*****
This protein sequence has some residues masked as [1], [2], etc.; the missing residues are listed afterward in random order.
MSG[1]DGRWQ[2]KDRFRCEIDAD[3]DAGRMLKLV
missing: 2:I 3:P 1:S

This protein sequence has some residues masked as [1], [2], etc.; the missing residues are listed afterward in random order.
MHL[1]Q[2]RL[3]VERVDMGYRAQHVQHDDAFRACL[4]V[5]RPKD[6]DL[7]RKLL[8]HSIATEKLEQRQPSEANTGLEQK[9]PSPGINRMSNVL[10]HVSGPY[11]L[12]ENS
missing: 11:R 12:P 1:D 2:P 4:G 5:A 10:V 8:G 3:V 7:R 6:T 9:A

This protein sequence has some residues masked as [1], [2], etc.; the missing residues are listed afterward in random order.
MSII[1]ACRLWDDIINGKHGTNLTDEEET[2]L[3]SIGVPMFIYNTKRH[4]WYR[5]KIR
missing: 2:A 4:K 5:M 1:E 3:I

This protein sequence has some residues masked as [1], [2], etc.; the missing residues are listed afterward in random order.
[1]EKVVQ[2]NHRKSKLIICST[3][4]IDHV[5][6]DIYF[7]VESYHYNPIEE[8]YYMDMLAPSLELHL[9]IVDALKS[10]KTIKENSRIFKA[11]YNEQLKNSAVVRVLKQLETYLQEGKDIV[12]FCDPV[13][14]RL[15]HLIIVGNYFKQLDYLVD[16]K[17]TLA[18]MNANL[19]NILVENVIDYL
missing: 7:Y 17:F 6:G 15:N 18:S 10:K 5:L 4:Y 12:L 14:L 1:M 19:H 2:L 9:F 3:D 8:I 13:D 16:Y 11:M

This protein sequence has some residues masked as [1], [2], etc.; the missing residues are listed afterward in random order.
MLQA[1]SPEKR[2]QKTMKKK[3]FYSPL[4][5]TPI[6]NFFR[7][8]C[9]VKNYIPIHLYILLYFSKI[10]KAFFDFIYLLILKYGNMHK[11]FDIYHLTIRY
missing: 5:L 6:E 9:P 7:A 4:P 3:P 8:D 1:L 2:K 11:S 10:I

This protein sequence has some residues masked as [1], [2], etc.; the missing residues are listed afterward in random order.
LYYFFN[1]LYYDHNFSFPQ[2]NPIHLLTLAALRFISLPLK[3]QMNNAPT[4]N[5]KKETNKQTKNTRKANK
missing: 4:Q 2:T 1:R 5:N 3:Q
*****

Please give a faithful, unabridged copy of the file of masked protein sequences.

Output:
This protein sequence has some residues masked as [1], [2], etc.; the missing residues are listed afterward in random order.
MSG[1]DGRWQ[2]KDRFRCEIDAD[3]DAGRMLKLV
missing: 2:I 3:P 1:S

This protein sequence has some residues masked as [1], [2], etc.; the missing residues are listed afterward in random order.
MHL[1]Q[2]RL[3]VERVDMGYRAQHVQHDDAFRACL[4]V[5]RPKD[6]DL[7]RKLL[8]HSIATEKLEQRQPSEANTGLEQK[9]PSPGINRMSNVL[10]HVSGPY[11]L[12]ENS
missing: 11:R 12:P 1:D 2:P 4:G 5:A 10:V 8:G 3:V 7:R 6:T 9:A

This protein sequence has some residues masked as [1], [2], etc.; the missing residues are listed afterward in random order.
MSII[1]ACRLWDDIINGKHGTNLTDEEET[2]L[3]SIGVPMFIYNTKRH[4]WYR[5]KIR
missing: 2:A 4:K 5:M 1:E 3:I

This protein sequence has some residues masked as [1], [2], etc.; the missing residues are listed afterward in random order.
[1]EKVVQ[2]NHRKSKLIICST[3][4]IDHV[5][6]DIYF[7]VESYHYNPIEE[8]YYMDMLAPSLELHL[9]IVDALKS[10]KTIKENSRIFKA[11]YNEQLKNSAVVRVLKQLETYLQEGKDIV[12]FCDPV[13][14]RL[15]HLIIVGNYFKQLDYLVD[16]K[17]TLA[18]MNANL[19]NILVENVIDYL
missing: 7:Y 17:F 6:G 15:N 18:S 10:K 5:L 4:Y 12:L 14:L 1:M 19:H 2:L 9:F 3:D 8:I 13:D 16:Y 11:M

This protein sequence has some residues masked as [1], [2], etc.; the missing residues are listed afterward in random order.
MLQA[1]SPEKR[2]QKTMKKK[3]FYSPL[4][5]TPI[6]NFFR[7][8]C[9]VKNYIPIHLYILLYFSKI[10]KAFFDFIYLLILKYGNMHK[11]FDIYHLTIRY
missing: 5:L 6:E 9:P 7:A 4:P 3:P 8:D 1:L 2:K 11:S 10:I

This protein sequence has some residues masked as [1], [2], etc.; the missing residues are listed afterward in random order.
LYYFFN[1]LYYDHNFSFPQ[2]NPIHLLTLAALRFISLPLK[3]QMNNAPT[4]N[5]KKETNKQTKNTRKANK
missing: 4:Q 2:T 1:R 5:N 3:Q